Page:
Four Hottest Years on Record
2015 2016 2017 2018
The 20 warmest years on record have been in the last 22 years, with 2015 to 2018 making up the top four, according to the World Meterological Oranization ("WMO").
Global average temperatures have already risen by 1°C since 1850. If this recent trend continues, temperatures may rise by between 3 and 5°C by 2100.
It is universally agreed amongst scientists that the principal cause of global warming is the increasing concentration of CO2 in the atmosphere. This has risen from 280 ppm in the eighteenth century up to 411 ppm in May 2018 – the highest level for over 800,000 years.
It is in the interest of all nations for each to curb its own carbon emissions, but each nation hopes that the other nations will take steps to curb global emissions in the interests of the whole planet (particularly those island nations vulnerable to rising sea levels).
In December 2015, 195 nations came together and recognised that each has to play its full part for an overall global reduction in carbon emissions to be achieved and each of them signed the Paris Agreement and thereby pledged to keep temperatures "well below 2°C above pre-industrial levels and to pursue efforts to limit the temperature increase even further to 1.5°C". Since then Donald Trump announced the US would withdraw from the Paris Agreement.
According to the IPCC, if countries fail to act, the world will face catastrophic change – sea levels will rise, ocean temperatures and acidity will increase and our ability to grow staple crops, such as rice, maize and wheat, would be in danger.
In November 2017, the Climate Action Tracker estimated that average warming by 2100 will reach 4.5°C above pre-industrial levels if countries do not act to limit climate change. If they follow current policies the increase may be restricted to 3.5°C, but based on current pledges temperature is likely to increase to 2.9°C above pre-industrial levels by 2100.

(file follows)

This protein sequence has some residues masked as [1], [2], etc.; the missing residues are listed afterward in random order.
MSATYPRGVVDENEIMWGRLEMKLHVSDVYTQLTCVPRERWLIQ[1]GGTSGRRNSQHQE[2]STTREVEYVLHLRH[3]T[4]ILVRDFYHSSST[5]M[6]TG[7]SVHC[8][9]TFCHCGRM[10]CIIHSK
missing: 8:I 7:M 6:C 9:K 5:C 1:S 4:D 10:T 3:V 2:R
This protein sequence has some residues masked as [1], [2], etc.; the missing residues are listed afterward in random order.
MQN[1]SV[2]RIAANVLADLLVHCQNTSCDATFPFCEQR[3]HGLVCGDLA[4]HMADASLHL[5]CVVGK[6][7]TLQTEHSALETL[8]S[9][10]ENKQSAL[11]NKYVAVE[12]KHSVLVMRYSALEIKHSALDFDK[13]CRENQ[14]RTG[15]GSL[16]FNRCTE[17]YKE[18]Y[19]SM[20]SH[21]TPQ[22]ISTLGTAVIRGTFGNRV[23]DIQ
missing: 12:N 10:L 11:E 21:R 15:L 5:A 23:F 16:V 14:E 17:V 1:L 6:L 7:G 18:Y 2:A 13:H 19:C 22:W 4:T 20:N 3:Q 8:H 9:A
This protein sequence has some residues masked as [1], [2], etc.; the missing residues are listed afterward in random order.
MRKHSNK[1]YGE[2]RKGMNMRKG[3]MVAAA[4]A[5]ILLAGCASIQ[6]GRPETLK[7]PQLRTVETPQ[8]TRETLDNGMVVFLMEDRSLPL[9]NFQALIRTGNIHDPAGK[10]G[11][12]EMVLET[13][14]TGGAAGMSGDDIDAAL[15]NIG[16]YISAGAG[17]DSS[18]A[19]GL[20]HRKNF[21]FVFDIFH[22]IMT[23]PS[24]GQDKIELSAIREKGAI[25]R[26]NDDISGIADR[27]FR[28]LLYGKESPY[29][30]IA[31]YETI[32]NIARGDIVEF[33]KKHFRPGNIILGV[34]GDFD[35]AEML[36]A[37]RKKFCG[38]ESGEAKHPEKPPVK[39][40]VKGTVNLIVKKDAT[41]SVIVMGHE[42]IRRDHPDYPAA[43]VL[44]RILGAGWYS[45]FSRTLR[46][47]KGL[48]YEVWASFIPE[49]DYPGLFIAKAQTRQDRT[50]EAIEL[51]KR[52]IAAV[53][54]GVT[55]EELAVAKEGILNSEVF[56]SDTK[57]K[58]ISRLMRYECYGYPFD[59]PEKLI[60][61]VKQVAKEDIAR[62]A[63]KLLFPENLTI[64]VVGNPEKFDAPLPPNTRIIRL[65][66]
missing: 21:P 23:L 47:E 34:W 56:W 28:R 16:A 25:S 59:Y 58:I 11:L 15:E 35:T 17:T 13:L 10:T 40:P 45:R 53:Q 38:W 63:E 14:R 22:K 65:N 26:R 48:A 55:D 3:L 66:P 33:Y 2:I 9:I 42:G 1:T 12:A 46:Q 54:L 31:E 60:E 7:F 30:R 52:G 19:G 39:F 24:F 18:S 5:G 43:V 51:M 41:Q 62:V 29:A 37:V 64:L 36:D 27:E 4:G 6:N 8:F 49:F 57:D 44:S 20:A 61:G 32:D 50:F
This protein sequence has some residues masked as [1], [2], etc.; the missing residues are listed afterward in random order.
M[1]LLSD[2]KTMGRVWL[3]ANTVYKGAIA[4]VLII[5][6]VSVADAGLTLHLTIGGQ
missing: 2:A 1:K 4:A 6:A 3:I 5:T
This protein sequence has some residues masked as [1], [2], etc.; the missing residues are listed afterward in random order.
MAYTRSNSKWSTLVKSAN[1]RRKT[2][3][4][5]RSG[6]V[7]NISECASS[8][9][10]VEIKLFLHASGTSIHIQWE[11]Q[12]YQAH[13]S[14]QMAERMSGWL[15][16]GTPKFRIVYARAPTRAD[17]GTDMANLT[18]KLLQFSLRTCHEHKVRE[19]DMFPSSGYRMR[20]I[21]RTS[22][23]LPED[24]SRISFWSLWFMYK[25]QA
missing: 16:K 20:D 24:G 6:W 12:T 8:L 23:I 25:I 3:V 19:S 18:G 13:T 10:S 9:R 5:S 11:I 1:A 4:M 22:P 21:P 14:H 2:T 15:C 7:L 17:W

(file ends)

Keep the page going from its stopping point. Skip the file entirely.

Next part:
See the BBC report on Climate Change Charts of where we are now, published on 2 December 2018.
Next steps for the Government
The pressing needs for the UK are to:
- to continue to decarbonise electricity generation (which is progressing well)
- and to decarbonise heating and cooling of buildings.
To decarbonise heating we need to put a stop to combustion of carbon compounds. The elegant alternative is to use heat transfer for heating. That means using heat pumps now.
Energy Recycling is the Ultimate Energy Saving Measure
Using ground source energy and recycling solar heat through the ground (from summer to winter) is the surest route to saving energy and reducing carbon emissions from heating.
Silver Bullet for Decarbonisation of Buildings
It has been said that "there is no silver bullet for the decarbonisation of buildings". We disagree. The Silver Bullet has a name on it: "ground source energy". The UK needs to adopt a policy of joined-up heating and cooling based on thermal energy storage in the ground and heat transfer.
There is a very clear route to decarbonising heating
The UK has made good progress on decarbonising the National Grid. However, it has only made very limited progress on decarbonising heating and cooling which still relies largely on combustion of gas, coal, oil and biomass to generate heat.
Combustion of carbon compounds releases CO2, NOx, SOx and particulates.
There is a well proven alternative to combustion which is based on heat transfer and heat storage in the ground between summer and winter: ground source heat pumps.
Next steps for individuals to take
Because reduction of carbon emissions is a public benefit, the principal actions to curb climate change need to come from government. However, there are actions that individuals can take to reduce carbon emissions including walking and cycling for short journeys, buying less meat, milk, cheese and butter and using electric cars for transport and electric heat pumps to warm their homes.